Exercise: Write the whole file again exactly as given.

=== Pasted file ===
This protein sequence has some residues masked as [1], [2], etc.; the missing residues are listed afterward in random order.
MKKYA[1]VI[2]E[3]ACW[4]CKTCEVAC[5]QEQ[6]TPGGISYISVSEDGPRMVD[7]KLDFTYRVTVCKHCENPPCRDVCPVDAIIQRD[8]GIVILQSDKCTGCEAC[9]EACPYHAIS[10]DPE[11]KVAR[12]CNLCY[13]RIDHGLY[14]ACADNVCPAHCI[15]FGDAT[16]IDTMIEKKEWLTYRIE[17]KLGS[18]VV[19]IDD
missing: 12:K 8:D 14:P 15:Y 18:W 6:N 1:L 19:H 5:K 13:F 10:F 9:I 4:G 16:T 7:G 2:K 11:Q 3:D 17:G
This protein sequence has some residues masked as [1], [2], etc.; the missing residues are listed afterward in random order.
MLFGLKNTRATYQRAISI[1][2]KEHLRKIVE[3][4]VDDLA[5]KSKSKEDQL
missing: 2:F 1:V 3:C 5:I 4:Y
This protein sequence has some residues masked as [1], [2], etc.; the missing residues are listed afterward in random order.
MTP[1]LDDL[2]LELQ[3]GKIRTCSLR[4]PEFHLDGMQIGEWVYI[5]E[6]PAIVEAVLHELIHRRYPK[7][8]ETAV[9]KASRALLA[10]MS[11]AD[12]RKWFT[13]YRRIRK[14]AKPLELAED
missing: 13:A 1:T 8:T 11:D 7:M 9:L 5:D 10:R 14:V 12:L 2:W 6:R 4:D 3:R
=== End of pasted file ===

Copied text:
This protein sequence has some residues masked as [1], [2], etc.; the missing residues are listed afterward in random order.
MKKYA[1]VI[2]E[3]ACW[4]CKTCEVAC[5]QEQ[6]TPGGISYISVSEDGPRMVD[7]KLDFTYRVTVCKHCENPPCRDVCPVDAIIQRD[8]GIVILQSDKCTGCEAC[9]EACPYHAIS[10]DPE[11]KVAR[12]CNLCY[13]RIDHGLY[14]ACADNVCPAHCI[15]FGDAT[16]IDTMIEKKEWLTYRIE[17]KLGS[18]VV[19]IDD
missing: 12:K 8:D 14:P 15:Y 18:W 6:N 1:L 19:H 5:K 13:F 10:F 9:I 4:G 16:T 7:G 2:K 11:Q 3:D 17:G
This protein sequence has some residues masked as [1], [2], etc.; the missing residues are listed afterward in random order.
MLFGLKNTRATYQRAISI[1][2]KEHLRKIVE[3][4]VDDLA[5]KSKSKEDQL
missing: 2:F 1:V 3:C 5:I 4:Y
This protein sequence has some residues masked as [1], [2], etc.; the missing residues are listed afterward in random order.
MTP[1]LDDL[2]LELQ[3]GKIRTCSLR[4]PEFHLDGMQIGEWVYI[5]E[6]PAIVEAVLHELIHRRYPK[7][8]ETAV[9]KASRALLA[10]MS[11]AD[12]RKWFT[13]YRRIRK[14]AKPLELAED
missing: 13:A 1:T 8:T 11:D 7:M 9:L 5:D 10:R 14:V 12:L 2:W 6:R 4:D 3:R